The first study to compare ancient and living female bones shows that women from early agricultural eras had stronger arms than the rowers of Cambridge University’s famously competitive boat club. Researchers say the findings suggest a “hidden history” of gruelling manual labour performed by women that stretched across millennia.
The largest study to date of body sizes over millions of years finds a “pulse and stasis” pattern to hominin evolution, with surges of growth in stature and bulk occurring at different times. At one stage, our ancestors got taller around a million years before body mass caught up.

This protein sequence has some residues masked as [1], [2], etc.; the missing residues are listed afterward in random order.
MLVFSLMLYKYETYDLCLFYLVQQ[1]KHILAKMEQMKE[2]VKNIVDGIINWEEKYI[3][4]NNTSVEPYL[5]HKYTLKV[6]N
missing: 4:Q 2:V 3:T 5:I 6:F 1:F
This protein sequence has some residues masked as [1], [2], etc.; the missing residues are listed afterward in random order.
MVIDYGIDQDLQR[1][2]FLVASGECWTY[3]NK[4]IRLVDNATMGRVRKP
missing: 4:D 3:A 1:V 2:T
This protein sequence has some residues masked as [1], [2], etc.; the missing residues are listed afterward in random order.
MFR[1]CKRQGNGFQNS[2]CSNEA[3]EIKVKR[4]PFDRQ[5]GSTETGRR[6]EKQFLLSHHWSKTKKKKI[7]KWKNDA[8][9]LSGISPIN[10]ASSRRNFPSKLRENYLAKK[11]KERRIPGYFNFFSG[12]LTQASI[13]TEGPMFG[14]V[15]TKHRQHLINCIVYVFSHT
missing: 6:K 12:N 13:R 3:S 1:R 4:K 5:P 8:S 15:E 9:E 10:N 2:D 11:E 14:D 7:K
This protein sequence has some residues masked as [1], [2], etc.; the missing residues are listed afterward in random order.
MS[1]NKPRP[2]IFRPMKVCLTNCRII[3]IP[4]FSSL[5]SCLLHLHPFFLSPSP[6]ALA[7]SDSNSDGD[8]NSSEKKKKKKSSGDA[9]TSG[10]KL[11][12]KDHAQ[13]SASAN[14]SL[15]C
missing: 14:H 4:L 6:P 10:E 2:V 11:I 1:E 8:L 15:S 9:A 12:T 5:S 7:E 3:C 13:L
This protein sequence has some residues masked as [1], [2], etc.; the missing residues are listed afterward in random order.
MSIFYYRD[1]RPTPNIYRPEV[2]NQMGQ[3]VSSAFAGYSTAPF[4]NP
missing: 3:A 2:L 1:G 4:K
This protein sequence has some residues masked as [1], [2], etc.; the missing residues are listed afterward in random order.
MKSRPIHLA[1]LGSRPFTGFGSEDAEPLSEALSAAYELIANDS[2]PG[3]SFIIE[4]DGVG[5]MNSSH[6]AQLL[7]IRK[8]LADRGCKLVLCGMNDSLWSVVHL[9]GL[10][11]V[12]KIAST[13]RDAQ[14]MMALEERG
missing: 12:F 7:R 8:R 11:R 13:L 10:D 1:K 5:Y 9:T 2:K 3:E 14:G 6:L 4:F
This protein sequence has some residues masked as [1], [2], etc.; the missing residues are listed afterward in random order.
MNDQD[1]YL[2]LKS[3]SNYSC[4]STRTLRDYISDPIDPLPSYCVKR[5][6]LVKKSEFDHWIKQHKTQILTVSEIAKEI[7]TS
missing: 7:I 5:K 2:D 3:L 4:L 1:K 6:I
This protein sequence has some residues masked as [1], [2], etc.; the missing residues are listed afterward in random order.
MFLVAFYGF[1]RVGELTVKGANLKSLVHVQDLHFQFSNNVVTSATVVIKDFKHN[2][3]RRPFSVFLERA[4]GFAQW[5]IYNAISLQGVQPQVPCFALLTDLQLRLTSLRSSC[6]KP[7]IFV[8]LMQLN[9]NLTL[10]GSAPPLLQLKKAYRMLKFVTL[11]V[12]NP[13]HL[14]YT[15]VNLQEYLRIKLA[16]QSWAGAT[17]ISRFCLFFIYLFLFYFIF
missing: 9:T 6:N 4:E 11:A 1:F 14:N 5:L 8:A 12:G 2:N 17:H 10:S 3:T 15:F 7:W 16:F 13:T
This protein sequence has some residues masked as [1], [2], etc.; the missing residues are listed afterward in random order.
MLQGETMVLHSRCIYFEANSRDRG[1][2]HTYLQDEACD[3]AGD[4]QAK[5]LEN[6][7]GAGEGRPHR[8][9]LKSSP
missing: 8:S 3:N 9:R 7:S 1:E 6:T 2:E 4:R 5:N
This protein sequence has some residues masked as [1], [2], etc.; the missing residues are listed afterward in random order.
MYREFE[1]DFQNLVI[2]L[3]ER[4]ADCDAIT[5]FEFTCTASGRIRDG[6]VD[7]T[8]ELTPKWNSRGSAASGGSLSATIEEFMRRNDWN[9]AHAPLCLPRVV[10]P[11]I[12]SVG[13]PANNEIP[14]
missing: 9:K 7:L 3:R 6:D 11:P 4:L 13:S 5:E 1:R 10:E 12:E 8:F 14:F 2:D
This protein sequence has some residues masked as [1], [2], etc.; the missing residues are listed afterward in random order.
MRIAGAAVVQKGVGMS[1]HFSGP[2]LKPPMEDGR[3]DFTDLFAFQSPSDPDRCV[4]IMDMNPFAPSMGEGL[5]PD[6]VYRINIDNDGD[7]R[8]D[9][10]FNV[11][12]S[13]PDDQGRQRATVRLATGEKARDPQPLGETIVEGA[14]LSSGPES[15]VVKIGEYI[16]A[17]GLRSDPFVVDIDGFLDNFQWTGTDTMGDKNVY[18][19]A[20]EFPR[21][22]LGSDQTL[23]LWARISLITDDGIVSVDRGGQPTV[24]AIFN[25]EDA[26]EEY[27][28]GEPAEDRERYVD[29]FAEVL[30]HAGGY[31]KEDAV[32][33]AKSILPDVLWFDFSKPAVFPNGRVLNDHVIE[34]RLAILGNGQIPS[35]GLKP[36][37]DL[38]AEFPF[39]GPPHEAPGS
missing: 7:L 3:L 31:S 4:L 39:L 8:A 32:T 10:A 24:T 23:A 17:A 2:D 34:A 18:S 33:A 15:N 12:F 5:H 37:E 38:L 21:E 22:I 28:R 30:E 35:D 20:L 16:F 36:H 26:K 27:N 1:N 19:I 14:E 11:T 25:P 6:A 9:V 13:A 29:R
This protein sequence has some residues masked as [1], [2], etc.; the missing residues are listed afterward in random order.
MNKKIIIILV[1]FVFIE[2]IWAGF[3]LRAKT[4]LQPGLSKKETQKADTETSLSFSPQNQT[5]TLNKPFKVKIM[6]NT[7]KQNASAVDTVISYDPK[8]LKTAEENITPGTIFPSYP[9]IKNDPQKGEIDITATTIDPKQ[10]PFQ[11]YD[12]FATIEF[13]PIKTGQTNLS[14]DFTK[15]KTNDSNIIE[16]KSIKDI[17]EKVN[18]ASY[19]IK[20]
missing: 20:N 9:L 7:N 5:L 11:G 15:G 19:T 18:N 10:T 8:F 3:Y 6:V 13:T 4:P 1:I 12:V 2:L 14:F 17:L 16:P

New research harnessing fragmentary fossils suggests our genus has come in different shapes and sizes since its origins over two million years ago, and adds weight to the idea that humans began to colonise Eurasia while still small and lightweight.
Excavation of 19,000-year-old hunter-gatherer remains, including a vast camp site, is fuelling a reinterpretation of the greatest fundamental shift in human civilisation – the origins of agriculture.
Some of the earliest evidence of prehistoric architecture has been discovered in the Jordanian desert, providing archaeologists with a new perspective on how humans lived 20,000 years ago.